Wicklow Gold-mines

J. Stirling Coyne & N. P. Willis
c. 1841
Volume I, Chapter VII-15 | Start of chapter

Bountifully has nature lavished her gifts upon the glens and mountains of Wicklow, for she has not only given beauty to its hills and valleys, but has enriched the bosom of the earth with her choicest treasures. Towards the close of the last century, a quantity of native gold, in lumps and grains, was picked up by the peasantry in a stream that descends from the Mountain of Croghan, which excited the most extravagant hopes respecting the existence of a mine of the precious metal. Government in consequence established works on the mountain-streams, and sunk mines for the purpose of obtaining the gold, but with such little success, that they were induced, after some time, to abandon the enterprise. We might almost fancy that the protecting spirits of these mountain solitudes, indignant at having their quiet haunts profaned by the sordid hunters after mammon, had converted the golden stores of the mountain into slates and stones, as the gifts bestowed by the fairies upon mortals are said to be changed into something vile and worthless. It is a strange fact, that from the 24th of August to the 15th of October, 1795—when government took possession of the prize—the quantity of gold collected in this vicinity was no less than two thousand six hundred and sixty-six ounces, which was sold on the spot for £10,000 of the Irish currency of the time; but since then rarely any gold has been found, and, if any, only in very small grains indeed.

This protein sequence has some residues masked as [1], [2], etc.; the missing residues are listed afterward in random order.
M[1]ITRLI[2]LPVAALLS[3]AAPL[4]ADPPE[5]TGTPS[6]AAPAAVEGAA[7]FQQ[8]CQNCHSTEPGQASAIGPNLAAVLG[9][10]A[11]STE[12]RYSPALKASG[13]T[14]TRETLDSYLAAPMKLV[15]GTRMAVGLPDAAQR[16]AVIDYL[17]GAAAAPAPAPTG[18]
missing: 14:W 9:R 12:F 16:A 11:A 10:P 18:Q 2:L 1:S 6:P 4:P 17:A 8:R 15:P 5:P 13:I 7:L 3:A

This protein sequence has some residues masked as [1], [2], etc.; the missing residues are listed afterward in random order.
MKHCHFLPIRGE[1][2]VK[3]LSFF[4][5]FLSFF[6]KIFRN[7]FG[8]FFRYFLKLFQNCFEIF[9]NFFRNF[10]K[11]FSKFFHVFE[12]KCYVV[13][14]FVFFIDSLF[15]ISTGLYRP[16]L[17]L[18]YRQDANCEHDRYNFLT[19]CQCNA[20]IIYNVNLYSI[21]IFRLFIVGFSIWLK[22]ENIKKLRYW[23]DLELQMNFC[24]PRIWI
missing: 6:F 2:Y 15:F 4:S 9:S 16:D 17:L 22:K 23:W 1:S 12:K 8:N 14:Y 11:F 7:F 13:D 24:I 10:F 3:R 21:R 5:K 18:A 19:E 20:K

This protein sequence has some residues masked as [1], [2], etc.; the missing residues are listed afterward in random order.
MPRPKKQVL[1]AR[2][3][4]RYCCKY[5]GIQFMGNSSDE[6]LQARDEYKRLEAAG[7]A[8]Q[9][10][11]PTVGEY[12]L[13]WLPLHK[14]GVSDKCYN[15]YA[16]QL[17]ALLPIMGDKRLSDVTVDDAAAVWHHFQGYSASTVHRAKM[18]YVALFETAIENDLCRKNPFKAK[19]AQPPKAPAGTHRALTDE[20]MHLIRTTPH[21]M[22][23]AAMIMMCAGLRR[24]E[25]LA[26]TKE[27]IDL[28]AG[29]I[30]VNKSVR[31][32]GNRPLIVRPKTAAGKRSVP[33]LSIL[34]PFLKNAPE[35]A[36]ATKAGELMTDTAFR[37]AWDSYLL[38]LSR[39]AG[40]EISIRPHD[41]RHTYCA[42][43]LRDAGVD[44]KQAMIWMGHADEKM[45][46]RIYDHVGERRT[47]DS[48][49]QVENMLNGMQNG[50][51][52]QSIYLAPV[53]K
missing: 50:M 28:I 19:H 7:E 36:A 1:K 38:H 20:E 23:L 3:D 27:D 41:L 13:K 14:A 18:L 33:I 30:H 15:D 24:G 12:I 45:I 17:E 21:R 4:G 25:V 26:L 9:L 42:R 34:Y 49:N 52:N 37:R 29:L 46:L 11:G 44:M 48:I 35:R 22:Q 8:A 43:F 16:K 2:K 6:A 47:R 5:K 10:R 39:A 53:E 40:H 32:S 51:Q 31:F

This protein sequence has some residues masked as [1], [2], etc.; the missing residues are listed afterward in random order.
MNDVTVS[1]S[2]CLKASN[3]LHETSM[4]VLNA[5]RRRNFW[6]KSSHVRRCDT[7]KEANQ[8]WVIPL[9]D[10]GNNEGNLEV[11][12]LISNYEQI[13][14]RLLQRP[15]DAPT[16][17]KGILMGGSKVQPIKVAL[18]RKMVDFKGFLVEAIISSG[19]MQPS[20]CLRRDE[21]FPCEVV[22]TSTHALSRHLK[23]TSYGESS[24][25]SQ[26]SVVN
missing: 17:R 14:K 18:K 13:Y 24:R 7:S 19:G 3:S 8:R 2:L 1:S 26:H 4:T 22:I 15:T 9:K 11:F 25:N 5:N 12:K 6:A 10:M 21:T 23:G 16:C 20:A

Our tour through Wicklow is now drawn to a close:—but though unable to portray in words all the charms that embellish this romantic region, we trust that the lovely scenes upon which the pencil of our artist has been employed may create a taste for the beautiful in nature in the minds of many of our readers:—or haply the glimpses we have given of the sweet haunts of this fairyland, may tempt some English tourists from the banks of "the lazy Scheldt or wandering Po," to enjoy, amid the scenery of a sister isle,—

"The power, the beauty, and the majesty,

That have their haunts in dale or piny mountain,

Or forest by slow stream, or pebbly spring,

Or chasms, or watery depths."